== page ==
Burnaby Parents Will Fight for Their Kids’ Right to Discriminate Against LGBT Students

A group of parents in British Columbia are planning to hold a protest later this evening over the Burnaby school district’s proposed anti-discrimination policy. Of course that policy is about stopping the discrimination against lesbian, gay, bi, and trans students. It must be Tuesday!

One of Burnaby's High Schools

The rationale behind protesting a policy meant to protect people is, apparently, that the parent’s weren’t told about it in advance, and haven’t been given enough specific information on what their kids will be learning about homophobia, transphobia, and heterosexism. Whether or not parents are informed, via a notice home, about every other policy decision the school board makes is unclear, but they probably don’t.

In an interview with the Vancouver Sun, board chairman Larry Hayes said that while the board could have tried to involve parents more, the deadline for the project has been extended to June 3 to give them time for feedback, but having the policy is still important and “part of creating a safe, caring, and respectful environment for all of our students.”

The reaction from those planning to protest will warm your heart. With rage. A few of them include:

+ “I have two young children in the school system and I don’t want any adult to look at them in a sexual way. Whether or not my daughter is heterosexual or a lesbian is none of their business and adults must never look at my children that way.” —James Gray, a parent, in the National Post

+ The policy is a “deliberate and systematic strategy to indoctrinate our children with a controversial moral teaching that should be left for families to decide on and wrestle through.” —Heather Leung, parent, in he National Post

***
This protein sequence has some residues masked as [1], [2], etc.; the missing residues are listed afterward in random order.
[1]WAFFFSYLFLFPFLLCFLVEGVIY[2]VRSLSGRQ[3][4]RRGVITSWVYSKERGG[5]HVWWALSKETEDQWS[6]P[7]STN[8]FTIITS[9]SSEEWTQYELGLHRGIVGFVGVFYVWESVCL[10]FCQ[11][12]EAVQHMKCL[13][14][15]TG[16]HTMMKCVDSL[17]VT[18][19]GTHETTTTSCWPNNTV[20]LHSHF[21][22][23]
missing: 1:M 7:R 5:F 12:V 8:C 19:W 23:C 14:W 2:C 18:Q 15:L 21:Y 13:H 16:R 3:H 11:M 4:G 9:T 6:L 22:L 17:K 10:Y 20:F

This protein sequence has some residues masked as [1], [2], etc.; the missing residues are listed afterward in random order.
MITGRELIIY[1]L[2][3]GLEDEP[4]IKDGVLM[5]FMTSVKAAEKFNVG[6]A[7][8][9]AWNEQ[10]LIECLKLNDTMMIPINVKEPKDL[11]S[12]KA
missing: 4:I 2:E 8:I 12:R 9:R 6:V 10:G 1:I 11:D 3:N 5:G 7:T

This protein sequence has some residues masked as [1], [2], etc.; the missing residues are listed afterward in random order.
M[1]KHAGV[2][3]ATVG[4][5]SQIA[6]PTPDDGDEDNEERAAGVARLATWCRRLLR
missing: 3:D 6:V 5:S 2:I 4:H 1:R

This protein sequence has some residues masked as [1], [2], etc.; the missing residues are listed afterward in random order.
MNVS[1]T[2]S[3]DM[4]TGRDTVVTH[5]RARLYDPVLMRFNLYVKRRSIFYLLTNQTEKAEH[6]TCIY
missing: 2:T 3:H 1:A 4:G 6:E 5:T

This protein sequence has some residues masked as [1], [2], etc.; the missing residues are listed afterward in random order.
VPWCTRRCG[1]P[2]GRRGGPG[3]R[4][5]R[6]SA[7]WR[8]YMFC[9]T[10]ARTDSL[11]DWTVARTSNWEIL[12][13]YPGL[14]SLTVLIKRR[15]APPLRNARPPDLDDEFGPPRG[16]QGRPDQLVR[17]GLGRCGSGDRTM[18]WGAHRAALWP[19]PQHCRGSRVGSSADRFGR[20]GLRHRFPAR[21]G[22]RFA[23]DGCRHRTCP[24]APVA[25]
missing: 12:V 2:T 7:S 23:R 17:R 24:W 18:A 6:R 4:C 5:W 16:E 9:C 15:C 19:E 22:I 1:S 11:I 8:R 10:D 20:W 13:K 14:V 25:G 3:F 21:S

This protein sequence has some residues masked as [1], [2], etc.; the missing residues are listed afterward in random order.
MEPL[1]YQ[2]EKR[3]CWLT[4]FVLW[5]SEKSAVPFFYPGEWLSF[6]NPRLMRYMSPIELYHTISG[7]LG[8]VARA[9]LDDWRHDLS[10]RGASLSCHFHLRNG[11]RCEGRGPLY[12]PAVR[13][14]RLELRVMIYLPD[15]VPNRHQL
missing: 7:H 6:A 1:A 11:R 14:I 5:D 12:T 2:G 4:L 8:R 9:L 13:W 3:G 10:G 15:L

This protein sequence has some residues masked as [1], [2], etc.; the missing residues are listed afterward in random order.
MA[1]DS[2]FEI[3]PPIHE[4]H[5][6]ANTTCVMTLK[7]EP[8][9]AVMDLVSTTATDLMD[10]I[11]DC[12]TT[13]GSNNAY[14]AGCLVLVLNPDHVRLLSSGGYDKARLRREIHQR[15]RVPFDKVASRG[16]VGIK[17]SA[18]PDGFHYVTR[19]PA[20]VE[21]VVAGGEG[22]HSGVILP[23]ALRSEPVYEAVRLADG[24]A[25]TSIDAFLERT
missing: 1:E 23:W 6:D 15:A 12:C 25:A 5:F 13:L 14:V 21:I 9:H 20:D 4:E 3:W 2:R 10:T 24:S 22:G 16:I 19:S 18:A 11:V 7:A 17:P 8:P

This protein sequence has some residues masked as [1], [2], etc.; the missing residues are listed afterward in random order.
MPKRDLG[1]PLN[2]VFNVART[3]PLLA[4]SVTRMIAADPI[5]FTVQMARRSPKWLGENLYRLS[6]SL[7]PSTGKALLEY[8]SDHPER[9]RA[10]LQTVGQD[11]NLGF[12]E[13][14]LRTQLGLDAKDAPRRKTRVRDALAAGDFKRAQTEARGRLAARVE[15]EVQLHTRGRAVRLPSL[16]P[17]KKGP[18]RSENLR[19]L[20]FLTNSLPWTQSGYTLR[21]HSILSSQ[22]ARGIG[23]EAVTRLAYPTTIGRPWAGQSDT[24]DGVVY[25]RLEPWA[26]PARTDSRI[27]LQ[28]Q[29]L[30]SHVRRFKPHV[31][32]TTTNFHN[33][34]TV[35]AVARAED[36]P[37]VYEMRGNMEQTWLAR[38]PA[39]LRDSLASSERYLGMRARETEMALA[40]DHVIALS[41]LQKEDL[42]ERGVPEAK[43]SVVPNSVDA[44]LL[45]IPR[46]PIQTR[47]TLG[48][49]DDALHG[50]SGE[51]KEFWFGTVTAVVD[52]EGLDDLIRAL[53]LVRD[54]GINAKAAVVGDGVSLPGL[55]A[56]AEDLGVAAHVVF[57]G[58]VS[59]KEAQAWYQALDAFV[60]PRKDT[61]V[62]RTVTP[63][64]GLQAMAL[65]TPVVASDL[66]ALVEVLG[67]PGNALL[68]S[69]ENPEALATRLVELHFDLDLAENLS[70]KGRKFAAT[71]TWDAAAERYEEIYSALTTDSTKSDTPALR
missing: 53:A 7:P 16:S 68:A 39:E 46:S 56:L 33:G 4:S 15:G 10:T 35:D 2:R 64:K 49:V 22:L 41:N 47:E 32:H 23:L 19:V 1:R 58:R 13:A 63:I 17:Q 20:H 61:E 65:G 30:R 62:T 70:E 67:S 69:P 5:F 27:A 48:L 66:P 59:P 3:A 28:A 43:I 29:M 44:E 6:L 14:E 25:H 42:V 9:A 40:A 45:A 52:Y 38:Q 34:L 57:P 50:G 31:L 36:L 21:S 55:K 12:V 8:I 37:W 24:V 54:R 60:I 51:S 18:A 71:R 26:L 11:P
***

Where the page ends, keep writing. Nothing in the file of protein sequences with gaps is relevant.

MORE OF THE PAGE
+ “We feel that receiving education about the details of this lifestyle should be left up to the individual choice of students and parents.” —statement from the B.C. Muslim Association, in the Vancouver Sun

Or course, one of the problems with homophobia spanning generations is exactly that talking about it is left to the choices of students and parents.

So far there have been several meetings to discuss the proposed policy, and all of them have been packed with parents opposing it. Some, like Leung, seem in need of a little anti-discrimination “indoctrination” themselves. Others, like Gray, agree there’s a problem but still would rather be left to deal with it on their own. After learning gay, lesbian, bi or trans students are 16 times more likely to commit suicide than straight students, Gray said, “Having a suicide rate like that is absolutely unacceptable and there must be a way to find a solution.” But he still also had less than fantastic ideas about what learning about transphobia, homophobia, and heterosexism might entail.